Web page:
So even after reading that (rather shallow) description of introversion, I still didn’t realize that I was indeed an introvert. Looking back, I now know why. That textbook definition hardly scratched the surface of what an introvert is.
It wasn’t until I discovered Susan Cain’s groundbreaking TED Talk “The Power of Introverts” that I began to understand my personality. Susan provided a much better definition than the one found in my outdated, middle school health textbook. She put into words what I had always felt: I loved people but I also needed alone time after socializing to recharge.
Author Sophia Dembling agrees with Susan Cain’s statement in her article, putting it this way:
“Yes, both shyness and introversion relate to socializing, but shy people are scared of socializing. Introverts just aren’t always interested in it. While there can be crossover, they’re not mutually exclusive.”
I came to realize that a “confident introvert” is not a paradox and I adopted the phrase to describe myself.
I did more research into the subject, learning that the main difference between extroverts and introverts is how their brains process stimuli.
There is actually a third personality type called an ambivert, which is someone who is between an introvert and an extrovert.
One type of temperament is not better than the other; it is simply how we were hardwired. God made our personalities all over the spectrum and the world wouldn’t function if everyone was just one personality type.
My mom has mentioned in previous blog entries that she is also introverted. She and I have discovered that we have very similar personality types on the Myer’s Briggs Type Indicator (MBTI) scale.
According to this scale used by psychologists, there are sixteen basic personality types that can be used to describe people; eight of these types are introverted and the other eight are extroverted.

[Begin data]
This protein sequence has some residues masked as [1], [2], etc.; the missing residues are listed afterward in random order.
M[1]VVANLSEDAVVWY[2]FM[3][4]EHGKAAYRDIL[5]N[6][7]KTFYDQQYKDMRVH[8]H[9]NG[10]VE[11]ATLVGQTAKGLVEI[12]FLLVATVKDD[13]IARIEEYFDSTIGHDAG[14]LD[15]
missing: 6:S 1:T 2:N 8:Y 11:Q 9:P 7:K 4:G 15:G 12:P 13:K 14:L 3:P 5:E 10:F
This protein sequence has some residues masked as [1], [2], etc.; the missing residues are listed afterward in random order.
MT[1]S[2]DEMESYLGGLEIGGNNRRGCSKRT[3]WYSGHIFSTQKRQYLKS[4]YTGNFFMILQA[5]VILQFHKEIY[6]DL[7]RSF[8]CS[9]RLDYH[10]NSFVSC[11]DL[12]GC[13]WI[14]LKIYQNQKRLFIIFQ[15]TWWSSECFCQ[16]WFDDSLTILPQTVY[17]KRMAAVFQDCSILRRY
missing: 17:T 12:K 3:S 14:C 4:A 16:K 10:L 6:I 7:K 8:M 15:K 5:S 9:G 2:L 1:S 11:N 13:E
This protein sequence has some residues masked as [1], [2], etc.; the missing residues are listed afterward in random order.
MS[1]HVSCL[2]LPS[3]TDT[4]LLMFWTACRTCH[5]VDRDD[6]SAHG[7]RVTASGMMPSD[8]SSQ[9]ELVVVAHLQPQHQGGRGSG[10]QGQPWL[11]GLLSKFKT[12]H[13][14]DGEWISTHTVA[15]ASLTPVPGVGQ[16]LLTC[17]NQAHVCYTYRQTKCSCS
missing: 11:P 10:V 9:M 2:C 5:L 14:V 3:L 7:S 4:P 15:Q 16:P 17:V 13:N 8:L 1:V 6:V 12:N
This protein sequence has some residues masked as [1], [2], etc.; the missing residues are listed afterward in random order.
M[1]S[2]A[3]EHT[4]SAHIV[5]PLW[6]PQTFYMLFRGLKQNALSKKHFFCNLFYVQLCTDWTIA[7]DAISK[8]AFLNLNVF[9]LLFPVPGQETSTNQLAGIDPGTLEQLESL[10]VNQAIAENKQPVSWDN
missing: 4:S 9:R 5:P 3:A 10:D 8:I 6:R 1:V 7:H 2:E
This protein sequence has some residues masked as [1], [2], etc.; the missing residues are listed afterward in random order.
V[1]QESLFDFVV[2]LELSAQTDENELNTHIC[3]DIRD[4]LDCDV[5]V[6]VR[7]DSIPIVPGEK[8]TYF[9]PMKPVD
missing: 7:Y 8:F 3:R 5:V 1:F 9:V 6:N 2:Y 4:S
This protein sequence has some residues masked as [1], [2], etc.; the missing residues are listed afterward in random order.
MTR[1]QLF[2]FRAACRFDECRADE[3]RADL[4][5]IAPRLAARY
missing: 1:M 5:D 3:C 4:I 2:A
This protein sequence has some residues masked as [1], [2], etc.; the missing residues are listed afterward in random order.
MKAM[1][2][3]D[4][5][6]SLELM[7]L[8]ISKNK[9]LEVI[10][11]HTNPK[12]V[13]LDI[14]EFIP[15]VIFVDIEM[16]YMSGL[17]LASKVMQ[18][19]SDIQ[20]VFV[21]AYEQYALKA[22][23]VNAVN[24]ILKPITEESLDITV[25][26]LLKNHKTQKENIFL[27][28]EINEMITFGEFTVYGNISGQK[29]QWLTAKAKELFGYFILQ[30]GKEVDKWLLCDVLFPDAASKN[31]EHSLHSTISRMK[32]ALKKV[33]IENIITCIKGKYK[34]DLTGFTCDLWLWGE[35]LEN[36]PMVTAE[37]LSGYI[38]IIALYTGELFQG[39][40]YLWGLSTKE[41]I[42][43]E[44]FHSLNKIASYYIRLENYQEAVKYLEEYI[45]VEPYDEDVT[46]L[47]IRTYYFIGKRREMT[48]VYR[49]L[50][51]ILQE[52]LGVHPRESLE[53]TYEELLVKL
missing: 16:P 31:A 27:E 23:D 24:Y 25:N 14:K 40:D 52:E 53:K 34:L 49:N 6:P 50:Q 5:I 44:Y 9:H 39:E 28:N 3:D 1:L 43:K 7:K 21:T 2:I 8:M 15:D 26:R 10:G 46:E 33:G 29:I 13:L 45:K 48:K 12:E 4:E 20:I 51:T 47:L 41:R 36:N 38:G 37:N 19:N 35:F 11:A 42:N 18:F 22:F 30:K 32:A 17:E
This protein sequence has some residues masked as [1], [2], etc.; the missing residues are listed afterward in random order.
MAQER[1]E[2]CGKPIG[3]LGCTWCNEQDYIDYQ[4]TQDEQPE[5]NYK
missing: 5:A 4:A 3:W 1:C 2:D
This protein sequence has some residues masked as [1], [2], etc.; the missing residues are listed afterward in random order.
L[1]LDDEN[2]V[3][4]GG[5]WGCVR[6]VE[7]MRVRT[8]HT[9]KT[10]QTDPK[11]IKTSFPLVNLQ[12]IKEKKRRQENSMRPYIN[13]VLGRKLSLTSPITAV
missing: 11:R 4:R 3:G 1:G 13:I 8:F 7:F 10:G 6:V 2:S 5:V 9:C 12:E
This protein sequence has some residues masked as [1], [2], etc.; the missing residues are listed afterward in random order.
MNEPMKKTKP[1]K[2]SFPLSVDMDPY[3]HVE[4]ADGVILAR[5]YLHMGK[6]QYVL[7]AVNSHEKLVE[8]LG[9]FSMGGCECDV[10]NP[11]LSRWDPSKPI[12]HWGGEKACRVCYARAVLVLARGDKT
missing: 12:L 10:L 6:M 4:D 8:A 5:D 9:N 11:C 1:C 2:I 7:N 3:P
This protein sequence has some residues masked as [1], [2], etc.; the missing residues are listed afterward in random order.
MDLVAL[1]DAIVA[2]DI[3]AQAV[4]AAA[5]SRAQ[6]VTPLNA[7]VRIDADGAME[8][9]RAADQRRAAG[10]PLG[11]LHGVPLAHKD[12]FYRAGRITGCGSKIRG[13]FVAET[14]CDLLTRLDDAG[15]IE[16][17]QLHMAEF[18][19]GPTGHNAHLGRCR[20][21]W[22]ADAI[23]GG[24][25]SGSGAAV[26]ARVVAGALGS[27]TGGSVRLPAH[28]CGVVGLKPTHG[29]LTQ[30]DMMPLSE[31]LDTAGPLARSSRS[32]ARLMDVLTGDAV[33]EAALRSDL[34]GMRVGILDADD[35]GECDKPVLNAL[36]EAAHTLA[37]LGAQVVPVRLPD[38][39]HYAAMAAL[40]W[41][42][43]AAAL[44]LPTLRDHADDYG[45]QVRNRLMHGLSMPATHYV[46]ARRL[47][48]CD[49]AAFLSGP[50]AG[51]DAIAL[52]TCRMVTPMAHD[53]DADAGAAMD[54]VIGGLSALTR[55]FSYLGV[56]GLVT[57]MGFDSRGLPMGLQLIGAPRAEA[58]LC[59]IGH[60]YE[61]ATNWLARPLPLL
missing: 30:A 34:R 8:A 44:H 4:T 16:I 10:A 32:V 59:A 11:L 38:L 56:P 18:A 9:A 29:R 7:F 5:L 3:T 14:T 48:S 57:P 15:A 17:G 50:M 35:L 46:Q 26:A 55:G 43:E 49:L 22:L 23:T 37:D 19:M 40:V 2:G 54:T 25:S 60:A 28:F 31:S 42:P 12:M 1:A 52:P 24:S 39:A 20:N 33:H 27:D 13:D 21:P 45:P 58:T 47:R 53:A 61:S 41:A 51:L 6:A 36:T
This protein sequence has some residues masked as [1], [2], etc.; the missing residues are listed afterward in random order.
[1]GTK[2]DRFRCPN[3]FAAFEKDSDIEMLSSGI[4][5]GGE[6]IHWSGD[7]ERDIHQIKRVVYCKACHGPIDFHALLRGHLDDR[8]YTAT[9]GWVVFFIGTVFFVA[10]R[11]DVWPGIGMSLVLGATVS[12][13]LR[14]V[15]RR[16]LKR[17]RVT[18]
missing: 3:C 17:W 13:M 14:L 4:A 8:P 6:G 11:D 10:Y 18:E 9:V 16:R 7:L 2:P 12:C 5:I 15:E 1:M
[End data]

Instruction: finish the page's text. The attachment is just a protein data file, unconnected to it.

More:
I am what is known as an INFJ and my mom is an INFP, so we understand each other quite well. My dear friend, Hope, is also an INFJ like me. Since it is one of the rarer personality types, it’s no wonder we were drawn to each other!
That is not to say introverts and extroverts cannot coexist, my parents being a great example.
My dad is an extrovert who never meets a stranger.
He can even make me act a little extroverted sometimes!
Mom is very much his opposite and yet the two of them get along swimmingly.
Opposites, even in something as major as personality, certainly can attract as their strengths and weaknesses keep each other in balance.
The MBTI personality types can’t tell you exactly who you are, of course, but can be a great tool to help you better understand yourself and how you interact with those around you.
If you are interested in learning what your personality type is, you can take a free quiz at 16personalities.com. I also recommend checking out Susan Cain’s book Quiet: The Power of Introverts in a World That Can’t Stop Talking (as well as her TED Talk video I mentioned before) and Introverts in the Church by Adam S. McHugh.
I find joy in helping people learn about themselves and the way God created them; I hope this post has been helpful to you in understanding yourself better.
Mom and I would love to hear your comments, questions or experiences on this subject, especially on your thoughts as to whether you are an introvert or extrovert.
Thrift stores, fuzzy socks
and conversing with my Yorkie
are all on the list of things I love.